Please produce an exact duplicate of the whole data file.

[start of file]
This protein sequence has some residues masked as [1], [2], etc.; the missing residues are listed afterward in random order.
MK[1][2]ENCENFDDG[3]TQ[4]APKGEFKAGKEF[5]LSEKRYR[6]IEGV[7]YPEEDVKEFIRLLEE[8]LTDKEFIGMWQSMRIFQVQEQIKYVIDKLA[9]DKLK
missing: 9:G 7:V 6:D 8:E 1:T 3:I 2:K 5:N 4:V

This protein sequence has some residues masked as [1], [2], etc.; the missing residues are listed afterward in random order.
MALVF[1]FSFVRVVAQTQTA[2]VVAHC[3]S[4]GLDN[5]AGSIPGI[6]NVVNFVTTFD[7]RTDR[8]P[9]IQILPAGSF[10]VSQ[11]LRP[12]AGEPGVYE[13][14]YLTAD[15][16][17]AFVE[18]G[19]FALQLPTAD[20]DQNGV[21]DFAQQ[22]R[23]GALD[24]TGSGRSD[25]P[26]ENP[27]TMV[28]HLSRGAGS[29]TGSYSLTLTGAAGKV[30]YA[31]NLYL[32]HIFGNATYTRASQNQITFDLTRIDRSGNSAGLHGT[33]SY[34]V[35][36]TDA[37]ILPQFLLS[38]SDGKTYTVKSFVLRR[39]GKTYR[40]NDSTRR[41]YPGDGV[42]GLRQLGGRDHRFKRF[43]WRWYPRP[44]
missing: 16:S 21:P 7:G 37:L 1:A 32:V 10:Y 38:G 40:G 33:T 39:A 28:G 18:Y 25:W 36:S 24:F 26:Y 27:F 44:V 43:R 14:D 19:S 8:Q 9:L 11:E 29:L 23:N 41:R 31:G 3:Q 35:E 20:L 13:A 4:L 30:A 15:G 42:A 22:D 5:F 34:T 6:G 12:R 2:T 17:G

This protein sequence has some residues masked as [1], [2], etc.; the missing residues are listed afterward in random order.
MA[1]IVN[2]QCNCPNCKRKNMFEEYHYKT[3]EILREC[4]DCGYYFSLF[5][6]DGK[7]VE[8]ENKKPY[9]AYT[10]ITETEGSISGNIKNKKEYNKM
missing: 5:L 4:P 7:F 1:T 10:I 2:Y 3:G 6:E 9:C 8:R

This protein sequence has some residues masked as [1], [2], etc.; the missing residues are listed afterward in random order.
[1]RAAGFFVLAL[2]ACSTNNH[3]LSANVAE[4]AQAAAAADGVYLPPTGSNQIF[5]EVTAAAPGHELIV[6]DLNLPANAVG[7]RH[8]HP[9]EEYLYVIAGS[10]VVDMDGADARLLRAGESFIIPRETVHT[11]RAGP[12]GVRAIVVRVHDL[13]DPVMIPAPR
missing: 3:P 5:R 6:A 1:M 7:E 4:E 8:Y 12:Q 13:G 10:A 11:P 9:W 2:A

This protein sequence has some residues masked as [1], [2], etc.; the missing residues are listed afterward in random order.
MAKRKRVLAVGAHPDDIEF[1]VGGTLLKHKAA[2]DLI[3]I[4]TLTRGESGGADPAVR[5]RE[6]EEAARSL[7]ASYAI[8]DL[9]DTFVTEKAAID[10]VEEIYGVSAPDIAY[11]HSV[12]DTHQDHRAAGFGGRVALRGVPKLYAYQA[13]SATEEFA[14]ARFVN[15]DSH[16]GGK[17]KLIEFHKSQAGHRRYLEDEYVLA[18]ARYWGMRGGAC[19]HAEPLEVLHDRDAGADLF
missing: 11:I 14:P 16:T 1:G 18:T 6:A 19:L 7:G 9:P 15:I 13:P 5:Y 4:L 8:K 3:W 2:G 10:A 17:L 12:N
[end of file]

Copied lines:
This protein sequence has some residues masked as [1], [2], etc.; the missing residues are listed afterward in random order.
MK[1][2]ENCENFDDG[3]TQ[4]APKGEFKAGKEF[5]LSEKRYR[6]IEGV[7]YPEEDVKEFIRLLEE[8]LTDKEFIGMWQSMRIFQVQEQIKYVIDKLA[9]DKLK
missing: 9:G 7:V 6:D 8:E 1:T 3:I 2:K 5:N 4:V

This protein sequence has some residues masked as [1], [2], etc.; the missing residues are listed afterward in random order.
MALVF[1]FSFVRVVAQTQTA[2]VVAHC[3]S[4]GLDN[5]AGSIPGI[6]NVVNFVTTFD[7]RTDR[8]P[9]IQILPAGSF[10]VSQ[11]LRP[12]AGEPGVYE[13][14]YLTAD[15][16][17]AFVE[18]G[19]FALQLPTAD[20]DQNGV[21]DFAQQ[22]R[23]GALD[24]TGSGRSD[25]P[26]ENP[27]TMV[28]HLSRGAGS[29]TGSYSLTLTGAAGKV[30]YA[31]NLYL[32]HIFGNATYTRASQNQITFDLTRIDRSGNSAGLHGT[33]SY[34]V[35][36]TDA[37]ILPQFLLS[38]SDGKTYTVKSFVLRR[39]GKTYR[40]NDSTRR[41]YPGDGV[42]GLRQLGGRDHRFKRF[43]WRWYPRP[44]
missing: 16:S 21:P 7:G 37:L 1:A 32:V 10:Y 38:G 40:G 33:T 39:A 28:G 18:Y 25:W 36:S 24:F 26:Y 27:F 44:V 43:R 14:D 19:S 8:Q 9:L 11:E 29:L 23:N 41:R 31:G 3:Q 35:E 20:L 13:A 4:L 30:A 15:G 42:A 22:D 5:F 34:T 6:G 12:R 2:T 17:G

This protein sequence has some residues masked as [1], [2], etc.; the missing residues are listed afterward in random order.
MA[1]IVN[2]QCNCPNCKRKNMFEEYHYKT[3]EILREC[4]DCGYYFSLF[5][6]DGK[7]VE[8]ENKKPY[9]AYT[10]ITETEGSISGNIKNKKEYNKM
missing: 5:L 4:P 7:F 1:T 10:I 2:Y 3:G 6:E 9:C 8:R

This protein sequence has some residues masked as [1], [2], etc.; the missing residues are listed afterward in random order.
[1]RAAGFFVLAL[2]ACSTNNH[3]LSANVAE[4]AQAAAAADGVYLPPTGSNQIF[5]EVTAAAPGHELIV[6]DLNLPANAVG[7]RH[8]HP[9]EEYLYVIAGS[10]VVDMDGADARLLRAGESFIIPRETVHT[11]RAGP[12]GVRAIVVRVHDL[13]DPVMIPAPR
missing: 3:P 5:R 6:A 1:M 7:E 4:E 8:Y 12:Q 13:G 10:A 11:P 9:W 2:A

This protein sequence has some residues masked as [1], [2], etc.; the missing residues are listed afterward in random order.
MAKRKRVLAVGAHPDDIEF[1]VGGTLLKHKAA[2]DLI[3]I[4]TLTRGESGGADPAVR[5]RE[6]EEAARSL[7]ASYAI[8]DL[9]DTFVTEKAAID[10]VEEIYGVSAPDIAY[11]HSV[12]DTHQDHRAAGFGGRVALRGVPKLYAYQA[13]SATEEFA[14]ARFVN[15]DSH[16]GGK[17]KLIEFHKSQAGHRRYLEDEYVLA[18]ARYWGMRGGAC[19]HAEPLEVLHDRDAGADLF
missing: 11:I 14:P 16:T 1:G 18:T 6:A 19:L 7:G 9:P 15:I 13:P 5:Y 4:L 8:K 3:W 2:G 10:A 17:L 12:N